NEW YORK (Reuters) - New York Attorney General Andrew Cuomo has subpoenaed five more insurers in a widening probe into whether the industry has defrauded families of deceased members of the military.
The latest subpoenas were issued to Aetna Inc, American International Group Inc, CNO Financial Group Inc, Lincoln National Corp and Principal Financial Group Inc, Cuomo spokesman Richard Bamberger said on Thursday.
Cuomo has subpoenaed at least 13 companies in a widening probe into whether insurers have been siphoning for themselves millions of dollars of death benefits that were intended for families of deceased military personnel.
At issue is whether insurers, rather than pay out lump sums upon the deaths of the policyholders, instead move money into potentially risky “retained asset accounts” that they control, and then pay out low single-digit yields to survivors.
The U.S. Department of Veterans Affairs, the Federal Deposit Insurance Corp and the National Association of Insurance Commissioners are among other agencies and groups that have been reviewing the accounts.
Aetna spokeswoman Cynthia Michener said that insurer will cooperate with its subpoena, and that its accounts provide customers with “immediate access” to their funds. Principal spokeswoman Sonja Sorrel declined to comment on its subpoena, but said account holders have “complete access” to their money.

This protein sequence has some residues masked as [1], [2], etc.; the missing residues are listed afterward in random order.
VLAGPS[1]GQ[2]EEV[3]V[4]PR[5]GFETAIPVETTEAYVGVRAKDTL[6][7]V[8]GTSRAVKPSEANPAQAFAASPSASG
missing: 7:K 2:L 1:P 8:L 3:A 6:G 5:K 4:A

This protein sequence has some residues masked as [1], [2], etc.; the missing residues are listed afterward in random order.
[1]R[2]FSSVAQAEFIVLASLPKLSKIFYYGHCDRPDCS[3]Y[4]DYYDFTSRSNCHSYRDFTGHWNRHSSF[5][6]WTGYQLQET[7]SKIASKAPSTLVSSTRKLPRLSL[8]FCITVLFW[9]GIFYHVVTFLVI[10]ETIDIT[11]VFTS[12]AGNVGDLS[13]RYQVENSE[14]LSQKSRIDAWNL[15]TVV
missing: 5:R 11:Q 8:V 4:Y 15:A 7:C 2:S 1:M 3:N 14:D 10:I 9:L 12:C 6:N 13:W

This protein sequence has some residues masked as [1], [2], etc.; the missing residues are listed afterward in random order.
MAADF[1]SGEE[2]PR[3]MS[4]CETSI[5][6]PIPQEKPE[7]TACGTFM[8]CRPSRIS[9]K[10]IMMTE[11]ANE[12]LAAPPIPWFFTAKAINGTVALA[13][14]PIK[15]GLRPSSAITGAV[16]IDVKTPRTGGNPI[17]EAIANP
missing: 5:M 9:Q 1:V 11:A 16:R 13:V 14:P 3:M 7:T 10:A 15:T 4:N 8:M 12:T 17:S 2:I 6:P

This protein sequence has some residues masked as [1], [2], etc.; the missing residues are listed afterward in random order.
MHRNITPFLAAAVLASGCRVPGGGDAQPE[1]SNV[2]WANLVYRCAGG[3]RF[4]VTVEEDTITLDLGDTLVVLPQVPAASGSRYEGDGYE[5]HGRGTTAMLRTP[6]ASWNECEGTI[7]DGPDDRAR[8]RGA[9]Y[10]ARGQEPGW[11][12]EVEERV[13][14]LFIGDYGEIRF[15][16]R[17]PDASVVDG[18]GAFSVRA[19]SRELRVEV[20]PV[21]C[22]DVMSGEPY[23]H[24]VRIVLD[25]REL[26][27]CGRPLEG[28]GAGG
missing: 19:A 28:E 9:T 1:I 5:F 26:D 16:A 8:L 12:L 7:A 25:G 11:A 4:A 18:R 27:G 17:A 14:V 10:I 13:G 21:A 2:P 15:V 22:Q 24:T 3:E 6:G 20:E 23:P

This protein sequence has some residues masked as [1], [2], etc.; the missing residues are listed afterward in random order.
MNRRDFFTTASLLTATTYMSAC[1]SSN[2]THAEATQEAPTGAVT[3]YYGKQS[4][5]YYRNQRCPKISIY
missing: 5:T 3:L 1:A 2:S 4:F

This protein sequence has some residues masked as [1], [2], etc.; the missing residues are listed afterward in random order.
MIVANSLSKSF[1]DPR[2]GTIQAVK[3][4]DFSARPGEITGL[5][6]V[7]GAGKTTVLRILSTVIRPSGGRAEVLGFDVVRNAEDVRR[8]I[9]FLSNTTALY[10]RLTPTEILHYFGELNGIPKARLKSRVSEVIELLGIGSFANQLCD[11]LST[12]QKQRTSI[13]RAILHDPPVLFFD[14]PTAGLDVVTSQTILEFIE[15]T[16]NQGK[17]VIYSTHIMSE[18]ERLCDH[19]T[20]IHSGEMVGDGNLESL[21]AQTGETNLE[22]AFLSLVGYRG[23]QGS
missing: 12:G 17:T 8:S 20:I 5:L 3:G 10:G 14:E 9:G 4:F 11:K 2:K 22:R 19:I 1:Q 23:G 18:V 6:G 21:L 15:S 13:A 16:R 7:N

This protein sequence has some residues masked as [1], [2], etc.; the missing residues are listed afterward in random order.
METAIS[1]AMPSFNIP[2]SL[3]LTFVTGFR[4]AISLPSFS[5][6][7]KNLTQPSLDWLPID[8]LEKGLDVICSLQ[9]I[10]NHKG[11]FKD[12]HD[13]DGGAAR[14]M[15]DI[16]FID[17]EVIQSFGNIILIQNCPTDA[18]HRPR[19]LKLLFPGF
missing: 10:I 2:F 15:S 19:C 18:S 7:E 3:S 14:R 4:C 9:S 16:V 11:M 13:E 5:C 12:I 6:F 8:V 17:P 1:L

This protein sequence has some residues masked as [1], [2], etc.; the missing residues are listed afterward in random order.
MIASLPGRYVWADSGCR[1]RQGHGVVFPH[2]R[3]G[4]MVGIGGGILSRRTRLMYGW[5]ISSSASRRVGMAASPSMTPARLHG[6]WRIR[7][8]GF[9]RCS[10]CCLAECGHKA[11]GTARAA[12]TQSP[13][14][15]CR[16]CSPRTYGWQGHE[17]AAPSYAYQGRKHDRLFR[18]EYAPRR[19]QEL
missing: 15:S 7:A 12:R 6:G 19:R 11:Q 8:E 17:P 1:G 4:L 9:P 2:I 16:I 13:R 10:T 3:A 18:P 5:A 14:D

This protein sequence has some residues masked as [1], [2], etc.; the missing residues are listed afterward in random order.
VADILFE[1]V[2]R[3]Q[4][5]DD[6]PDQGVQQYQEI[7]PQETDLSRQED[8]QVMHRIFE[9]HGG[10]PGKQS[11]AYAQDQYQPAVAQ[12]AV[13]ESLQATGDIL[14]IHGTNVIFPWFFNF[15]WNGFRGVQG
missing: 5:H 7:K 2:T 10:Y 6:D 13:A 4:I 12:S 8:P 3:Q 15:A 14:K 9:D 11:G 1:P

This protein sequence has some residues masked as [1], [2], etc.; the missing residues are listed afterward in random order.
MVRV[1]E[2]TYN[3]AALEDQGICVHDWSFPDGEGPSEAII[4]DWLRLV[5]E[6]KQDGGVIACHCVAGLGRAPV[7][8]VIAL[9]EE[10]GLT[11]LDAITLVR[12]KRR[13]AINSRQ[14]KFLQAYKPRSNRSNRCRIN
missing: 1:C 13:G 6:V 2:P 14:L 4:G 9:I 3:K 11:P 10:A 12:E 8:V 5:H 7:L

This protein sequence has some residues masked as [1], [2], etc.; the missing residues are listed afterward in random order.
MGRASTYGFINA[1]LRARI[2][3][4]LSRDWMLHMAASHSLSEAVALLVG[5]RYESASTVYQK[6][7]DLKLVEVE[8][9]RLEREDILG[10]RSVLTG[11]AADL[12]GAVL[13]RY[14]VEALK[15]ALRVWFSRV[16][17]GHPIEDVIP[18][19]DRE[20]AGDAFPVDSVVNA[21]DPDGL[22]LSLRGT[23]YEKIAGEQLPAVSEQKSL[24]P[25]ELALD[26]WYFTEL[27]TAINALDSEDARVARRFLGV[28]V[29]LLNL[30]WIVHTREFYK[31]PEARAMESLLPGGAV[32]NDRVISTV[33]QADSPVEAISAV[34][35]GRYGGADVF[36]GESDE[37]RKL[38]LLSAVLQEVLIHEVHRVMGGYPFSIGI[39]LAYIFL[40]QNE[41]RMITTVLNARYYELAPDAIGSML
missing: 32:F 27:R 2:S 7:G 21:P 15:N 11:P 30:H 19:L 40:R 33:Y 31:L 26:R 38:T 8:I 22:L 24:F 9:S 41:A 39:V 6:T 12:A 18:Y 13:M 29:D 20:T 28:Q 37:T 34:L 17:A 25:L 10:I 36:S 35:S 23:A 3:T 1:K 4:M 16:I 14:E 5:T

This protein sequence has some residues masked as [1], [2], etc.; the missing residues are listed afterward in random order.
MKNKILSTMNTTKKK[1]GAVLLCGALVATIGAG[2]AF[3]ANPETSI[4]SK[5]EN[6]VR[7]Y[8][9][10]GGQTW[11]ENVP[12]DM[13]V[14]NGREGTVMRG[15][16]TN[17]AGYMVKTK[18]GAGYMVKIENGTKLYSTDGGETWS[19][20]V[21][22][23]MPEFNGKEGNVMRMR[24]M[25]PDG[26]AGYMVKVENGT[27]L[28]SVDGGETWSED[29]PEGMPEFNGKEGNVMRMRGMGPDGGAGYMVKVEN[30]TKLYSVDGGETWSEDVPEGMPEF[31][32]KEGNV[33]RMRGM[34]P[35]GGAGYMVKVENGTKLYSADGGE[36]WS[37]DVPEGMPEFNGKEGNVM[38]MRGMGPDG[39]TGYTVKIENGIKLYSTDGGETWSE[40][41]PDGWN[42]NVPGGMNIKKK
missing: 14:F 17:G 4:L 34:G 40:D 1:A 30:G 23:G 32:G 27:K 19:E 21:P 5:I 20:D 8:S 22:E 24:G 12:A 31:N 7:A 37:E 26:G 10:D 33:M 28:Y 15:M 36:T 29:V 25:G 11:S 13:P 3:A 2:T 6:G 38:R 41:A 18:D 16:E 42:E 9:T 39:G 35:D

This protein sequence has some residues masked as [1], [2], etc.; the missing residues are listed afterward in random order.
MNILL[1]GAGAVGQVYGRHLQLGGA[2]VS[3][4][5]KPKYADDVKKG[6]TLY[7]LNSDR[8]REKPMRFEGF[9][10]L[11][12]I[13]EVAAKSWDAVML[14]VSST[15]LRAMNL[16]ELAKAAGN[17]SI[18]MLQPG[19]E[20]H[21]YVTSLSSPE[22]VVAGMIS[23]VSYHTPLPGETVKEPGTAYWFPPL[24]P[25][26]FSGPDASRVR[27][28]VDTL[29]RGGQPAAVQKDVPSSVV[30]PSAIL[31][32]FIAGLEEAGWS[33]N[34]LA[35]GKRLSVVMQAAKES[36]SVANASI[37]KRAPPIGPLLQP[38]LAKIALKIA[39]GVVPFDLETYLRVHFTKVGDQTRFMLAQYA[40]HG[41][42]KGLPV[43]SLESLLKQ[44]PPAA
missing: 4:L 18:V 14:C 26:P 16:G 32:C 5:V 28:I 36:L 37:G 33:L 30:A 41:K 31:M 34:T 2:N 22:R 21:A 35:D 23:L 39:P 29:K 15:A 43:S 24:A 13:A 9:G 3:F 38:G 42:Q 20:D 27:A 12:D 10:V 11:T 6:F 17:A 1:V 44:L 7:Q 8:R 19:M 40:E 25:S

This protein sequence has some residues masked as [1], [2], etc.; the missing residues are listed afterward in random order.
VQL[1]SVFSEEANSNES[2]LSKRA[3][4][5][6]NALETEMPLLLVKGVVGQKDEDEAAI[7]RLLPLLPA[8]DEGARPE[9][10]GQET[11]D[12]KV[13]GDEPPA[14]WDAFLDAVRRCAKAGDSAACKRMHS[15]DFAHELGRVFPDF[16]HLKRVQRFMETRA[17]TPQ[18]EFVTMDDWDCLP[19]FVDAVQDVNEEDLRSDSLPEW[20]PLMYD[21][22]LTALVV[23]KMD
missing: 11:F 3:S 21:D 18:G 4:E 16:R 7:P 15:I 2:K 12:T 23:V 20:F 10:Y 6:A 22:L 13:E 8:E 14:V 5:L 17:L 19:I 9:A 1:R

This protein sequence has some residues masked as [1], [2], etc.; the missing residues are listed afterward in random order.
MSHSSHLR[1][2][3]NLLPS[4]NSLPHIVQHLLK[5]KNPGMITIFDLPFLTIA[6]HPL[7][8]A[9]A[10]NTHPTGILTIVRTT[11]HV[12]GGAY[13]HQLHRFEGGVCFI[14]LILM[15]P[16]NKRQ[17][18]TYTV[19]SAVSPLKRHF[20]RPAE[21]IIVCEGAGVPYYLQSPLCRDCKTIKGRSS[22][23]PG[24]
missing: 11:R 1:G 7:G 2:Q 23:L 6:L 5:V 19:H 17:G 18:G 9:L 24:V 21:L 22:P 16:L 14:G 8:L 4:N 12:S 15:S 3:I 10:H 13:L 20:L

AIG spokesman Mark Herr said that insurer will cooperate with the attorney general. CNO spokesman Tony Zehnder and Lincoln spokeswoman Laurel O’Brien did not return requests for comment.
Aetna is based in Hartford, Connecticut; AIG in New York; CNO in Carmel, Indiana; Lincoln in Radnor, Pennsylvania; and Principal in Des Moines, Iowa. CNO was once known as Conseco.
Other insurers that Cuomo has subpoenaed in the probe are Genworth Financial Inc, Guardian Life of America, MetLife Inc, AXA SA’s MONY Life Insurance Co, New York Life Insurance Co, Northwestern Mutual Life Insurance Co, Prudential Financial Inc and Unum Group.
Cuomo, a Democrat, is the front-runner in November’s election to become New York’s next governor.
Reporting by Jonathan Stempel; editing by John Wallace, Robert MacMillan and Andre Grenon